Diverse marine fish and squid form symbiotic associations with extracellular bioluminescent bacteria. These symbionts are typically free-living bacteria with large genomes, but one known lineage of symbionts has undergone genomic reduction and evolution of host dependence. It is not known why distinct evolutionary trajectories have occurred among different luminous symbionts, and not all known lineages previously had genome sequences available. In order to better understand patterns of evolution across diverse bioluminescent symbionts, we de novo sequenced the genomes of bacteria from a poorly studied interaction, the extracellular symbionts from the “lures” of deep-sea ceratioid anglerfishes. Deep-sea anglerfish symbiont genomes are reduced in size by about 50% compared to free-living relatives. They show a striking convergence of genome reduction and loss of metabolic capabilities with a distinct lineage of obligately host-dependent luminous symbionts. These losses include reductions in amino acid synthesis pathways and abilities to utilize diverse sugars. However, the symbiont genomes have retained a number of categories of genes predicted to be useful only outside the host, such as those involved in chemotaxis and motility, suggesting that they may persist in the environment. These genomes contain very high numbers of pseudogenes and show massive expansions of transposable elements, with transposases accounting for 28 and 31% of coding sequences in the symbiont genomes. Transposon expansions appear to have occurred at different times in each symbiont lineage, indicating either independent evolutions of reduction or symbiont replacement. These results suggest ongoing genomic reduction in extracellular luminous symbionts that is facilitated by transposon proliferations.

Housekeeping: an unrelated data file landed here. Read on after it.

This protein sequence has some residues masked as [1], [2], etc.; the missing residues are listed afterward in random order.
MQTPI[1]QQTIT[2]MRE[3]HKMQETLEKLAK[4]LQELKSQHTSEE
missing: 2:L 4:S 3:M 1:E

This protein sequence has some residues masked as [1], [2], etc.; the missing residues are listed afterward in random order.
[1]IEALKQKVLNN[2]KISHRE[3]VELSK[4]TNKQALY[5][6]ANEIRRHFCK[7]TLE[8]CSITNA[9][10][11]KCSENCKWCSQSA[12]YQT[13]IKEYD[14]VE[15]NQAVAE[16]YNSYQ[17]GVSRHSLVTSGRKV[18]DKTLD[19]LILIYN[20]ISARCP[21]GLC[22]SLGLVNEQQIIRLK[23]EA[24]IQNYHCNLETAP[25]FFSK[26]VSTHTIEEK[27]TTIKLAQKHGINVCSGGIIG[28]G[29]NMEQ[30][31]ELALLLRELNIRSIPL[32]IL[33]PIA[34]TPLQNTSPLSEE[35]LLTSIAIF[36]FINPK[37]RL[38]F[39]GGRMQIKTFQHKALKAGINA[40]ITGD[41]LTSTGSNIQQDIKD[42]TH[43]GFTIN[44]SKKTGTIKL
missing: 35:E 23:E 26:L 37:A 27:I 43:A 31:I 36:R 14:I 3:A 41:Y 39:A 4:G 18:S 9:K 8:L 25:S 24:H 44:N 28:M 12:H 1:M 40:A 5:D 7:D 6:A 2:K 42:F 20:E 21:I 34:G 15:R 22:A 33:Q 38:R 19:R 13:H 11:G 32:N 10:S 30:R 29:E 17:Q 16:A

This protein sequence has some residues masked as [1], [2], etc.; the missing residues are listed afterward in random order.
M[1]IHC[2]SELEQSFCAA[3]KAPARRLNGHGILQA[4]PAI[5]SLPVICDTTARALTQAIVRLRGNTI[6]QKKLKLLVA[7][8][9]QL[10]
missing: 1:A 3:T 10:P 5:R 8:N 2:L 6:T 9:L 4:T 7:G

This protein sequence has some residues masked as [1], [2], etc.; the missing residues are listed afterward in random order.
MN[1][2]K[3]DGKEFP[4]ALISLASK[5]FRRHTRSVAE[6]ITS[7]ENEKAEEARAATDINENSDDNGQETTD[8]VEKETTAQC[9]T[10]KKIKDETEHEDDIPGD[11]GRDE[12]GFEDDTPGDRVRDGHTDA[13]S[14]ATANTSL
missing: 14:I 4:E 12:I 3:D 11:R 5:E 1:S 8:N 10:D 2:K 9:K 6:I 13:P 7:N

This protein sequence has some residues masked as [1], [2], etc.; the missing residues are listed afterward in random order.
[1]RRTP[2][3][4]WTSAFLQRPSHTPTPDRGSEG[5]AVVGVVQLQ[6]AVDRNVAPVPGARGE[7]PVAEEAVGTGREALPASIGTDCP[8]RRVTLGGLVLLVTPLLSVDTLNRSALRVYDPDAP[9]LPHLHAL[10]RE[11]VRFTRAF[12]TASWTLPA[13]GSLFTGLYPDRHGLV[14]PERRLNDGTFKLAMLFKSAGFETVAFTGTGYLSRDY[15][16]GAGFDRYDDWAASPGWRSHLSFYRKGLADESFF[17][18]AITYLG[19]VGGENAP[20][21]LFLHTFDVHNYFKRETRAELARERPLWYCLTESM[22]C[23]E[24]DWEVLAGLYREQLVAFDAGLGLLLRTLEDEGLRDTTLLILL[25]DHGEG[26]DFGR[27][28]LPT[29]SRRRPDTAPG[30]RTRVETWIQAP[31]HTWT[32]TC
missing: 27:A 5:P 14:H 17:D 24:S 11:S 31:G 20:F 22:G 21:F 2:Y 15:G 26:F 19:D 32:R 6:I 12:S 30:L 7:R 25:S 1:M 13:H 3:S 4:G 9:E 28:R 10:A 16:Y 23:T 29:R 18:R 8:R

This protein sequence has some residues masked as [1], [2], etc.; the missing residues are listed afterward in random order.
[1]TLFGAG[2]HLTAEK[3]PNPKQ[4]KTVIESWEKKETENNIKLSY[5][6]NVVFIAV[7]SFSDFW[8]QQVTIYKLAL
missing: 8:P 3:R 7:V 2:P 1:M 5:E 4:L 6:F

Many female deep-sea anglerfishes possess a “lure” containing luminous bacterial symbionts. Here we show that unlike most luminous symbionts, these bacteria are undergoing an evolutionary transition toward small genomes with limited metabolic capabilities. Comparative analyses of the symbiont genomes indicate that this transition is ongoing and facilitated by transposon expansions. This transition may have occurred independently in different symbiont lineages, although it is unclear why. Genomic reduction is common in bacteria that only live within host cells but less common in bacteria that, like anglerfish symbionts, live outside host cells. Since multiple evolutions of genomic reduction have occurred convergently in luminous bacteria, they make a useful system with which to understand patterns of genome evolution in extracellular symbionts. This work demonstrates that ecological factors other than an intracellular lifestyle can lead to dramatic gene loss and evolutionary changes and that transposon expansions may play important roles in this process.